The Spanish Verbs Estar (To Be) and Ser (To Be) in Child-Directed Speech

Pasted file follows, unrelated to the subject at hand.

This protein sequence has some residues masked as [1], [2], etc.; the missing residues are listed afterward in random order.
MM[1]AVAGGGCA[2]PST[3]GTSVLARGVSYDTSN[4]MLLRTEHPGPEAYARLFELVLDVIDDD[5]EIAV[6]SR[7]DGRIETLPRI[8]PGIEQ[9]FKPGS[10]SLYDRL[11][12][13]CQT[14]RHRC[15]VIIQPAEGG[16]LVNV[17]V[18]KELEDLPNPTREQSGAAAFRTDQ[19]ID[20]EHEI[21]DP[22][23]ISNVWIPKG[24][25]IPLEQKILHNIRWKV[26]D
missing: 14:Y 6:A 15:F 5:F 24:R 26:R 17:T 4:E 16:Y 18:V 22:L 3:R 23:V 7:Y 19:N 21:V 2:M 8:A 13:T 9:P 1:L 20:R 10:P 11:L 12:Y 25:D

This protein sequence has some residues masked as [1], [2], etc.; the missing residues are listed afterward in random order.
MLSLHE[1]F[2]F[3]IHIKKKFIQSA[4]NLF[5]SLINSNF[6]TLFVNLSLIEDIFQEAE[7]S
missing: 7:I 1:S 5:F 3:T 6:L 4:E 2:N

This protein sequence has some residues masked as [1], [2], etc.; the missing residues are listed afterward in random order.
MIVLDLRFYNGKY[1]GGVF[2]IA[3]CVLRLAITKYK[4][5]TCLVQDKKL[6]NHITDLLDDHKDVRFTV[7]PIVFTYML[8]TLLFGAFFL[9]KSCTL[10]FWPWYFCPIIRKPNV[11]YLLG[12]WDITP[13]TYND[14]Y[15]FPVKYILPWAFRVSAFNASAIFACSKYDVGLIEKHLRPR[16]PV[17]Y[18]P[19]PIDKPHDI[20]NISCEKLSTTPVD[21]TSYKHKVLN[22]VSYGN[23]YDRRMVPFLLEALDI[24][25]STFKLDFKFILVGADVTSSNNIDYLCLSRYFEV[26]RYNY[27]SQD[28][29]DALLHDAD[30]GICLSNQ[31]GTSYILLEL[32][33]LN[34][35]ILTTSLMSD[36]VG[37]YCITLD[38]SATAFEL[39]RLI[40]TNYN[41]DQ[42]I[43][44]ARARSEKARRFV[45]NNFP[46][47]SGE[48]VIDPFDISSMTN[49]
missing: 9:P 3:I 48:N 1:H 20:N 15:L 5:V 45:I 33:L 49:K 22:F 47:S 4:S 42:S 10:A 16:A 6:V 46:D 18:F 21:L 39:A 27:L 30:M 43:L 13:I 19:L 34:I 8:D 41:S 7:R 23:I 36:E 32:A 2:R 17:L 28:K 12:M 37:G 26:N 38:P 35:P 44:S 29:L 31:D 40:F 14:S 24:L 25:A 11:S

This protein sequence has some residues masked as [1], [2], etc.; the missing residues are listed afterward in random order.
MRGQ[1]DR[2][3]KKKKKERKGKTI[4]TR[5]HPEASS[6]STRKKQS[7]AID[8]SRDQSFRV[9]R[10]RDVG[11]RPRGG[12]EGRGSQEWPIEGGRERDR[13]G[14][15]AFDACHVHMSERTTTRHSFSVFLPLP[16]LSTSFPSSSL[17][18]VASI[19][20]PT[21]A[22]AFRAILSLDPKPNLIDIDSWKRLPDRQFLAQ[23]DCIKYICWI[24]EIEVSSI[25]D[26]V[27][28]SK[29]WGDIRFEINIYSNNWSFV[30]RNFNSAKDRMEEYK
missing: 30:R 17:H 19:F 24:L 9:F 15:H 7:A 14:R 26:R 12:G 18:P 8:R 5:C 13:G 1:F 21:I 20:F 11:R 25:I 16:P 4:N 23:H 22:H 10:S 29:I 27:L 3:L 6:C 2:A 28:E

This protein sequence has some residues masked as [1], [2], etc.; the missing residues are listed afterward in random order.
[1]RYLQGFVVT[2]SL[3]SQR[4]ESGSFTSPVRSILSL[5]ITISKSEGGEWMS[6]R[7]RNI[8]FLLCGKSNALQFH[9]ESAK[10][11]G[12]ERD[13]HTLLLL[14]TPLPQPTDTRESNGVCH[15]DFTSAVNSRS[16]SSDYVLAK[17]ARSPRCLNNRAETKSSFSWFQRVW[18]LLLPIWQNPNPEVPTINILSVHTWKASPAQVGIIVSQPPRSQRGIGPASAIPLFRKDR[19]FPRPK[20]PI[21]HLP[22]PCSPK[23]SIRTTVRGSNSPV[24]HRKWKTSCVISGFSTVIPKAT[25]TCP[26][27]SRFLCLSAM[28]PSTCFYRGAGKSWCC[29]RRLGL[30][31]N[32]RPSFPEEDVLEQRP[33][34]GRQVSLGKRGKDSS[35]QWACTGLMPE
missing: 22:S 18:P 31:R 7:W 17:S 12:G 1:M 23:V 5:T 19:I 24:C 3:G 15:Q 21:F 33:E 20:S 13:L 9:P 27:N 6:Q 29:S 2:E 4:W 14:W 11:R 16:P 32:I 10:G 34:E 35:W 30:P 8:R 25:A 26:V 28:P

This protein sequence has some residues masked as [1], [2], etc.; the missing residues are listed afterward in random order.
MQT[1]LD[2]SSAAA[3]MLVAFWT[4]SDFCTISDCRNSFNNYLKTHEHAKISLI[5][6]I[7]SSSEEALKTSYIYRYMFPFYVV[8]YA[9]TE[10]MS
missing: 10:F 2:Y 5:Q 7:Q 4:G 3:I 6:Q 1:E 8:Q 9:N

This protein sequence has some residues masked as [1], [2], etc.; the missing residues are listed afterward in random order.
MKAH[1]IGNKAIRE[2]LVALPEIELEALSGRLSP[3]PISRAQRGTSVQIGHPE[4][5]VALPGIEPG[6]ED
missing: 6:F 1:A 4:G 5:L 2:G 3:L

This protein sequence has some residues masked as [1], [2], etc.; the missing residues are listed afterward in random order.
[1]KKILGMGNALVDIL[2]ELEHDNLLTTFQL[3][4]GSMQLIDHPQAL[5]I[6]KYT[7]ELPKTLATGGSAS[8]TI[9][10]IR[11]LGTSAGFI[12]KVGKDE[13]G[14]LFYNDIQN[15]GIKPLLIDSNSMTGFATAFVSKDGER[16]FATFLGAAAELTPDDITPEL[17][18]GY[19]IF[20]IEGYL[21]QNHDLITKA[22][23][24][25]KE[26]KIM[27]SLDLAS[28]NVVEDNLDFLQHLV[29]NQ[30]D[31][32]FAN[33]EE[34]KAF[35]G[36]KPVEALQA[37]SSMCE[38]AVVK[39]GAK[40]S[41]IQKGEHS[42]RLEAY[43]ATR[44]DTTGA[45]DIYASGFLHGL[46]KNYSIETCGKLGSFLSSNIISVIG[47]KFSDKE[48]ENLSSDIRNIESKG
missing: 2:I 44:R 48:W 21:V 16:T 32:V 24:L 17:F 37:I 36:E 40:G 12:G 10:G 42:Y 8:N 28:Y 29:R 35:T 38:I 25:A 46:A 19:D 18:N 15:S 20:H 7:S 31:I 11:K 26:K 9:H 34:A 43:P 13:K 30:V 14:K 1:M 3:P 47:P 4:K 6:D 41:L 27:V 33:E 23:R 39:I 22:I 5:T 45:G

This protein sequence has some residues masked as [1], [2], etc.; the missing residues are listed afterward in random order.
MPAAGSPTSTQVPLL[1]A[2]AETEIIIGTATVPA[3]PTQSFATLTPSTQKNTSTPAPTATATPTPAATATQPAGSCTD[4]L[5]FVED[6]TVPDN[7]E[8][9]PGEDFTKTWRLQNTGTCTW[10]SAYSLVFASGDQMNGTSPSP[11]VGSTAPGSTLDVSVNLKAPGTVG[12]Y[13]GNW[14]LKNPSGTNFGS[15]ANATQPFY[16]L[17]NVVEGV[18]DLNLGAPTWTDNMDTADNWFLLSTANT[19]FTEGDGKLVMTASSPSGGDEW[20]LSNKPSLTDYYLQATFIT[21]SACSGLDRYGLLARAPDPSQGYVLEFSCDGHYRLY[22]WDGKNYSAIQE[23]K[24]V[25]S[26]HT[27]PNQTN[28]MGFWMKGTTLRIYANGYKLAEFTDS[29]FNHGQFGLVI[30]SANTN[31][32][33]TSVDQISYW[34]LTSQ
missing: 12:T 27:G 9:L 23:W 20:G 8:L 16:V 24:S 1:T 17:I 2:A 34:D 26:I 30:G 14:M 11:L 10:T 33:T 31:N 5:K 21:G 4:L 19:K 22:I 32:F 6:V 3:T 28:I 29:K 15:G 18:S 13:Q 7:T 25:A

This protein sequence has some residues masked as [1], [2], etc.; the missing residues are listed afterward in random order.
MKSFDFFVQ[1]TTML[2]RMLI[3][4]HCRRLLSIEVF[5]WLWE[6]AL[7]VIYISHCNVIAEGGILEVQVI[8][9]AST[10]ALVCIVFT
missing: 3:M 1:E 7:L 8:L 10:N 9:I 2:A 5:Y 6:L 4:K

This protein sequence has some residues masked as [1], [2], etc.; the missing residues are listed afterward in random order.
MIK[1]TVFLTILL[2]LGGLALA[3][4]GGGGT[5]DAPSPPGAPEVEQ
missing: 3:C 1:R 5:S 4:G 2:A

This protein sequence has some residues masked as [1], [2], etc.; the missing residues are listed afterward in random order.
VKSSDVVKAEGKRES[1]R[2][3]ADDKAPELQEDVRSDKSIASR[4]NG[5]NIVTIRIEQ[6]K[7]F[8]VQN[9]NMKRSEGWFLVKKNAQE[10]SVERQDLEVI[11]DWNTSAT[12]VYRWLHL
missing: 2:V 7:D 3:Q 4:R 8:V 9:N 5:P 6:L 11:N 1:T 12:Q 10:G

The verbs ser and estar have been a subject of great debate in the literature, mainly because the adjectives that are combined with each copula are not in complementary distribution. A cognitive linguistics approach proposes that estar allows for a comparison of the entity referred to by the utterance’s subject and that very same entity that goes through a temporal change; on the other hand, ser allows for a comparison among entities of different type (Delbecque, 1997). I provide an analysis of spontaneous child-directed speech from a longitudinal database and find variation sets that may allow children to detect the differences between ser and estar. In child-directed speech, the entities referred to by the subject of a sentence with estar are always entities that undergo a perceptible change within an activity of daily life, while the entities referred to with ser never undergo a change.

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